Entombing Russian subs: Russia wants to entomb the submarine Komsolomets that sank off the coast of Norway in 1989, taking the lives of 42 crew members. Environment Minister Viktor Danilov-Danilyan said raising the submarine would be too dangerous, but that the boat could be filled with a hardening gel that would absorb radioactive material. The gel contains a substance called chitosan that absorbs heavy metal salts. Cesium and plutonium are already leaking from the sub, and serious plutonium leaks from the two nose torpedoes are expected to begin within a year into an area that provides 80 percent of the fish caught in the Norwegian Sea. Under the guidance of an international team of American, Dutch, and Norwegian specialists, the gel application could become a standard method for disposing of nuclear submarines St. Petersburg Press, 8 Nov. 1993.
Containers for Russian bomb materials: The US Defense Nuclear Agency has awarded a $40 million contract to the Scienti-fic Ecology Group (SEG) to supply 32,968 containers to store plutonium and HEU from dismantled Russian warheads. The container project is part of the $800 million Nunn-Lugar program, which is named for two influential senators who established the federal fund to pay for the dismantling of the former Soviet arsenal. SEG, a Westinghouse sub-sidiary, will construct the containers at Carlsbad, New Mexico, site of the discontinued WIPP underground waste facility being developed by Westinghouse Nuclear Safety & Cleanup Report [US], Nov. 1993.
Kozloduy startup: Bulgaria plans to resume operation of all six reactors at its Kozloduy site by the end of January. Bulgaria is heavily dependent on Kozloduy's 3,760 mega-watts, which provide 40 percent of the country's power New York Times [US], 28 Nov. 1993.
Power cuts in Ukraine: Officials in Ukraine's 25 districts have been told to reduce up to 90 percent of natural gas transmissions to chemi-cal, steel, and other types of industry. Russia has also cut Ukraine off the joint electrical grid at the end of November, causing rotating power cuts in Kiev and other cities. The gas supply is expected to be gone by February. Even coal mines are feeling the energy shortage, and badly needed coal production is declining. Uncontrolled blackouts are expected in the coldest winter in decades Wall Street Journal Europe, 6 Dec. 1993.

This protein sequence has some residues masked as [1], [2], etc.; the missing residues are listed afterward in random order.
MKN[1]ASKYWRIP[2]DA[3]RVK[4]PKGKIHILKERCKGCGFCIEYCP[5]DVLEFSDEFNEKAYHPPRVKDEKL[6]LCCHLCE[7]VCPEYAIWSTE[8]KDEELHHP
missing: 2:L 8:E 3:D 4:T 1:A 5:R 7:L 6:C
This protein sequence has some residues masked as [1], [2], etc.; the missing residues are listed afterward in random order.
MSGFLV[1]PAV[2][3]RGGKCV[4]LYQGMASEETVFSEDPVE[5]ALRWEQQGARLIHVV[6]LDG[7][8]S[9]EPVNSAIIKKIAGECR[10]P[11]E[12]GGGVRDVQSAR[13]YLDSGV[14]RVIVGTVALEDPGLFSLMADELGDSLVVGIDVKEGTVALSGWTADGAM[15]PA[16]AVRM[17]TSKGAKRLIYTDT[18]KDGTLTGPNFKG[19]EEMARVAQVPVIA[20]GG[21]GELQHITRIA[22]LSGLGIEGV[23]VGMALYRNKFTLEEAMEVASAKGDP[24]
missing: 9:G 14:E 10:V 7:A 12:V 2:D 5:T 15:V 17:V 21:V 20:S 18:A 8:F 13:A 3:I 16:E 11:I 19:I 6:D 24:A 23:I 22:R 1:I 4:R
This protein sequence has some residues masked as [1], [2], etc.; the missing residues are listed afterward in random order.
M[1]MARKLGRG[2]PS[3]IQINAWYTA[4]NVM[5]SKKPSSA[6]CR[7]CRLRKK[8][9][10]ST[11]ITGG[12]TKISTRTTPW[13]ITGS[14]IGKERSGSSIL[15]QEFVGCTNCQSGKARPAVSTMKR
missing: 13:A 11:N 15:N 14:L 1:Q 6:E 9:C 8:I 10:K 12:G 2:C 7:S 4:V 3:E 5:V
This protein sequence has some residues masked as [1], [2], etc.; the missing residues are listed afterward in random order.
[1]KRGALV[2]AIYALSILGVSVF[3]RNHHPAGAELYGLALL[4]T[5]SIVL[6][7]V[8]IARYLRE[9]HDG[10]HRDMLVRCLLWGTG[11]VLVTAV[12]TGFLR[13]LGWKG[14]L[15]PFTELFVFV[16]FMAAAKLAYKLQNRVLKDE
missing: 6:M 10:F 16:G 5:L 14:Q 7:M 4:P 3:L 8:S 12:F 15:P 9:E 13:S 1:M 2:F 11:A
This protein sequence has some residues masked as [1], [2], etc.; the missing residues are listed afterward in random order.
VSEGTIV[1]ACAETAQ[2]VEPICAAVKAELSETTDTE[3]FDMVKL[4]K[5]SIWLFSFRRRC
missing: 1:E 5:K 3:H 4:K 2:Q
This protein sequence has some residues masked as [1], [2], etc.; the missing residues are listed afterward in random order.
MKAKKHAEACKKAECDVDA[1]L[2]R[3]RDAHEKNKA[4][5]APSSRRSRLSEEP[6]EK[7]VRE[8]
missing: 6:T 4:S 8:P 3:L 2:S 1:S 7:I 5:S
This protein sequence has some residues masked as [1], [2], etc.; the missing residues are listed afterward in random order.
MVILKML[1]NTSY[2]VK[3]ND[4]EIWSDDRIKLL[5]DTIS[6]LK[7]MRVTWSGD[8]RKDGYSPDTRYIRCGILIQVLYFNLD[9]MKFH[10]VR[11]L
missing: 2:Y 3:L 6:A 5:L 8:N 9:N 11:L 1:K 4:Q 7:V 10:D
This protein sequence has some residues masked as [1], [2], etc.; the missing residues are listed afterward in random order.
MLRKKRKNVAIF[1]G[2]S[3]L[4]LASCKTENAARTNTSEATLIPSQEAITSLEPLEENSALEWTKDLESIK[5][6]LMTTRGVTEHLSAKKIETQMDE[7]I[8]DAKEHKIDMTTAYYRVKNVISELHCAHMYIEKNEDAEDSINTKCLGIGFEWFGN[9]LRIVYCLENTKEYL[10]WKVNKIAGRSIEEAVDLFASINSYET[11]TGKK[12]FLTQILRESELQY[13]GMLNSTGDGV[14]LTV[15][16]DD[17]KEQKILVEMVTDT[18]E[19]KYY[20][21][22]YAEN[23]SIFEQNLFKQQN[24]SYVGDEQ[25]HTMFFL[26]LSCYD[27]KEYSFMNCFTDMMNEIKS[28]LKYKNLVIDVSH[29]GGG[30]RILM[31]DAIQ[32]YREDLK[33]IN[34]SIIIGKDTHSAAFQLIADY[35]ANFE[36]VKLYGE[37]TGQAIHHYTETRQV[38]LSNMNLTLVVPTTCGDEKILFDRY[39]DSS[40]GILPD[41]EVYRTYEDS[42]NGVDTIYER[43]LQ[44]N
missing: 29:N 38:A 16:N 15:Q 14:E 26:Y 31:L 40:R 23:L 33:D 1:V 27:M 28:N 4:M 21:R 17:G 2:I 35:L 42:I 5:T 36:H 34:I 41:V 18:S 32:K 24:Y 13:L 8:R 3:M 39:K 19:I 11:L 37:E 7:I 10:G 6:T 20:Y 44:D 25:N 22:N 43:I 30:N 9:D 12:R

North Korea and the IAEA: North Korea will allow the International Atomic Energy Agency (IAEA) to conduct inspections in a part of their nuclear facilities. This decision was arrived at after a December 3 meeting between North Korea and US government officials. Inspection of a few of the facilities is still to be negotiated. The complex offer is now carefully controlled by the US, the IAEA, and South Korea. South Korea sees the results of the negotiations as an occasion for optimism although they are not totally satisfying. North Korean refusal of IAEA inspections has led in the past to an international crisis in which the US reacted with a mixture of harsh-ness and readiness to compromise Die tageszeitung, 6 Dec. 1993.
Thorp PU to South Korea? BNFL, owner of the THORP repro-cessing plant, is "hoping to provide" reprocessed plutonium to South Ko-rea, even though the country is on the UK's danger list for exports causing "strategic and proliferation concerns." Jeong Wu Kil, a senior fellow at Seoul's Institute for National Uni-fication, has said that South Korea is very reluctant to buy MOX fuel from BNFL but if North Korea developed a bomb "we would not have any other option" NuclearFuel, 22 Nov.
Reviving Iran's NPP Program: At Marghera harbor near Venice, Italian authorities have confiscated eight steam condensers built in Genoa for shipment to Iran. Iran has one nuclear plant at Busher which war partially completed by KWU-Siemens before it was damaged by bombs in the Iran-Iraq War. The Wall Street Journal (14 Oct. 1993) reported that secret talks took place between KWU officials and the Iranian Secret Service about the comple-tion of Busher. One result of the talks was a plan to send fresh fuel rods from the Greifswald reactor (which according to the WSJ are "temporarily stored" in the Czech Republic) to Iran. KWU said however that their 1991 decision not to complete Busher was still their current policy. Footnote: in May of this year Russia was named as the contractor for a new Iranian reactor and a location for it seems to have been chosen; the 450MW plant should be finished in 7 to 8 years Die tageszeitung, 12 Nov. 1993; International Power Generation, May 1993; Frankfurter Allgemeine Zeitung (FRG), 16 Oct. 1993; NRC Handelsblad (NL), 26 Jun. 1993.